Encouraging youth to enter the food and agriculture field

Photo credit: Food Tank

The Center for Land-Based Learning endeavors to develop more farm-to-fork communities.
Center for Land-Based Learning

Planting the Seed: Cultivating the Next Generation of Farmers

California-based, Center for Land-Based Learning, strives to cultivate appreciation and respect for the environment and agriculture, especially among youth. In response to the declining and aging farmer workforce, the Center is encouraging youth to enter the food and agriculture field.

Food Tank had the opportunity to speak with Christine McMorrow, Director of Development, at the Center for Land-Based Learning.

Food Tank (FT): How do you contribute to creating a better food system?

Christine McMorrow (CM): The Center for Land-Based Learning contributes to a better food system by cultivating opportunities for youth and adults to engage with and learn about the complex issues that factor into how our food is produced, harvested, stored, distributed, and sold.

Our youth programs develop leadership skills that help young people to navigate the complex issues that factor into food system decisions. Students get out of the classroom and onto farms and ranches, into processing facilities, and post-secondary institutions to learn about college and career pathways in agriculture and natural resources management. They enhance native habitat on farms through restoration work and learn best practices for agricultural and natural resources conservation.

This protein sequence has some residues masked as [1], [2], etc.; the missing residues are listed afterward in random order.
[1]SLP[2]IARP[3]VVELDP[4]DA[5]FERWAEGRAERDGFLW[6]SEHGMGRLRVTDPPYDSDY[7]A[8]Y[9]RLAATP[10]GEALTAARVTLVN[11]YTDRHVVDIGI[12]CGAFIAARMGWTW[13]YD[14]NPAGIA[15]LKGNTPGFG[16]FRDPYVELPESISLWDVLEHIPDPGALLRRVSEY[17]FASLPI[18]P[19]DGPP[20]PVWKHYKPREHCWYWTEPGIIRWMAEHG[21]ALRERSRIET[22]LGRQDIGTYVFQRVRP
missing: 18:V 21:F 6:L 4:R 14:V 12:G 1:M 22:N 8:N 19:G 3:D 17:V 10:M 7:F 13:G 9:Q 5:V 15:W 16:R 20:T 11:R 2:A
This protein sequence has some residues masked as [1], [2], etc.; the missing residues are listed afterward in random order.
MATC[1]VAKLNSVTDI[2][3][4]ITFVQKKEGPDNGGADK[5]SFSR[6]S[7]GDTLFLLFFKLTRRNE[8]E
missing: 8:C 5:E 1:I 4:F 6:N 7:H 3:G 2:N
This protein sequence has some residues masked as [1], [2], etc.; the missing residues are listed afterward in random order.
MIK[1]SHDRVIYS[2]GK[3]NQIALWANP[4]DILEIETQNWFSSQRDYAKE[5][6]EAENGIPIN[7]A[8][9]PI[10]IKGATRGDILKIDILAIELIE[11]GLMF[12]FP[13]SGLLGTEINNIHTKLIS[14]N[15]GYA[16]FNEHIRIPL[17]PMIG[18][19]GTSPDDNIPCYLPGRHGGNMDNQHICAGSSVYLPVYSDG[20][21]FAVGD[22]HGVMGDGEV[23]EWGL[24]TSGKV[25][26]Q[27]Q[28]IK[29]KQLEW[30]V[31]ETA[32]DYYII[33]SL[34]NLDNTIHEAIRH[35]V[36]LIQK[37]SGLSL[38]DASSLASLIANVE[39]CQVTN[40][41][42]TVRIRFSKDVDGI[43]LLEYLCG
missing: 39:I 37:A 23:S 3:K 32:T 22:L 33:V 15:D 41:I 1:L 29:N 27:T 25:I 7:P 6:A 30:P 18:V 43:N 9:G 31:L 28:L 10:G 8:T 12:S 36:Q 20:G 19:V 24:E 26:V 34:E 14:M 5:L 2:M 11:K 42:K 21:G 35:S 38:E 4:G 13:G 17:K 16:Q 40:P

Our beginning farmer training program, the California Farm Academy, provides training and support to increase the number of farmers in California. We are reducing the barriers to entering into a farming profession with an associated business incubator program that provides access to land, infrastructure, peer-to-peer and marketing support for small-scale farmers ready to begin farming.

FT: What is a project, program, or result you are most proud of?

Read the full article: Food Tank


Published by

Willem Van Cotthem

Honorary Professor of Botany, University of Ghent (Belgium). Scientific Consultant for Desertification and Sustainable Development.